August 15, 2019 issue of the Cherokee Phoenix available for purchase Read More
Main Cherokee Phoenix
August 1, 2019 issue of the Cherokee Phoenix available for purchase Read More
Main Cherokee Phoenix
July 15, 2019 issue of the Cherokee Phoenix available for purchase Read More
Main Cherokee Phoenix
July 1, 2019 issue of the Cherokee Phoenix available for purchase Read More
Main Cherokee Phoenix
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Monday, August 19, 2019
August 15, 2019 issue of the Cherokee Phoenix available for purchase
August 1, 2019 issue of the Cherokee Phoenix available for purchase
July 15, 2019 issue of the Cherokee Phoenix available for purchase
July 1, 2019 issue of the Cherokee Phoenix available for purchase
Cherokee Nation citizen Storme Jones, of the University of Oklahoma, is recognized for an entry in radio news reporting about reducing problems with plastic.
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The story of Nancy Ward returns to The Joint inside Hard Rock Hotel & Casino Tulsa in November.
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Martha Ketcher
Michael Lynn
Martha Ketcher recently led the tribe’s Community Services, while Lynn headed its Transportation Department.
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RUSSELLVILLE, Ark. (AP) – Leaders in Pope County have endorsed a proposal from Cherokee Nation Businesses to build a casino and hotel complex in the county, which would become Arkansas’ fourth casino.

After little discussion, the Pope County Quorum Court voted Aug. 13 to support the proposed Legends Resort & Casino, which would be built north of Russellville and Interstate 40. According to the Arkansas Democrat-Gazette, the Legends project beat out four other proposals to get the nod from the quorum court.
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In this 2013 photo, Cherokee Nation citizen Gary Siftar of the Raptor Center in Broken Arrow, Okla., releases an adult male eagle back into the wild near Kerr Lake in Sequoyah County after nearly 19 months of rehabilitation. In August, the U.S. Fish and Wildlife Service revised its policy regarding the retention of eagle remains on lands within Indian Country by allowing tribes to retain bald and golden eagle remains found on these lands under certain conditions and with the proper permits. SHARON GWIN/CHEROKEE NATION CITIZEN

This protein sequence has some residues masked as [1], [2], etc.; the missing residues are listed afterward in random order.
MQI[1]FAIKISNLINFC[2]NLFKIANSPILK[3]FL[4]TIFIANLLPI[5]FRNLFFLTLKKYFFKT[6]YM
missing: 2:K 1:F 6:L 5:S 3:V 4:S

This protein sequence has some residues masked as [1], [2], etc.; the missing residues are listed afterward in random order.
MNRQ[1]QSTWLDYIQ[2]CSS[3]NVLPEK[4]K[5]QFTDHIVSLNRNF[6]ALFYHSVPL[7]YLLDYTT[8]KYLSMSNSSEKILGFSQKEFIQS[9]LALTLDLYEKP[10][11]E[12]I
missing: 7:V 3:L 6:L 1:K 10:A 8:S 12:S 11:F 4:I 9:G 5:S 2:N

Federally recognized tribes can now retain certain eagle remains found on their lands.
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From left to right are 2018-19 Miss Cherokee Whitney Roach, 2019-20 Little Cherokee Ambassadors AriaMae Cunningham, Reese Henson, Lindzee Scott, Jonah Asbill, Lucas Asbill, Wyatt Carey and 2018-19 Junior Miss Cherokee Kaitlyn Pinkerton. COURTESY
Little Cherokee Ambassadors act as role models and ambassadors for the tribe by attending events for the next year.
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Chuck Hoskin Jr. wraps up his first speech as principal chief during the Aug. 14 ceremony at the Cherokee Casino Tahlequah. Hoskin and other elected leaders were sworn in during the ceremony that attracted hundreds of spectators. CHAD HUNTER/CHEROKEE PHOENIX
Bryan Warner is officially sworn in as the new deputy chief by Supreme Court Justice John C. Garrett on Aug. 14 as Warner’s wife, Maco, looks on. CHAD HUNTER/CHEROKEE PHOENIX
New and re-elected members of the Tribal Council, including Keith Austin, left, and Dora L. Smith Patzkowski are sworn into office on Aug. 14 at the Cherokee Casino Tahlequah. CHAD HUNTER/CHEROKEE PHOENIX
Outgoing Principal Chief Bill John Baker says farewell on Aug. 14 during an inauguration and swearing-in ceremony for leaders that include Baker’s successor, Chuck Hoskin Jr. CHAD HUNTER/CHEROKEE PHOENIX
Flanked by his wife, January, Chuck Hoskin Jr. is sworn in as the Cherokee Nation’s new principal chief on Aug. 14 by Supreme Court Justice John C. Garrett. CHAD HUNTER/CHEROKEE PHOENIX
Cherokee National Youth Choir members sing “The Star-Spangled Banner” at the Cherokee Nation’s inauguration and swearing-in ceremony on Aug. 14 in Tahlequah. CHAD HUNTER/CHEROKEE PHOENIX
The new principal chief asks Cherokees to rally around ideas, not politicians.
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Gavin Day
Gavin Day struggles daily with the rare disorder FG1 syndrome, an X-linked neurodevelopmental disorder that causes learning difficulties, weak muscle tone and other problems.
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Request for applications closes Sept. 30 for grants designed to help Native farmers and ranchers.
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TAHLEQUAH, Okla. – The next meeting of the Tahlequah Writers group is 2 p.m., Aug. 17 in the Rawls Room at the Tahlequah Public Library at 120 S. College Avenue.

Everyone is welcome to the meeting and new members are welcome. Area writers are encouraged to bring their work to the meeting to share with the group.

Attendees include poets, fiction writers, historians, essayists, humorists, playwrights, scriptwriters and more. Meetings discuss the art of writing as well as the business of publishing and promotion of writing and books.

For information, visit Tahlequah Writers on Facebook.
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Cherokee Nation citizen Vance McSpadden and tennis doubles partner Ron Cox hold the Gordon Trophy. McSpadden and Cox helped Team USA beat Team Canada in the annual international seniors tennis competition July 25-27 in Ohio. COURTESY
The Gordon Trophy is the second-longest international tennis competition, bested only by the Davis Cup.
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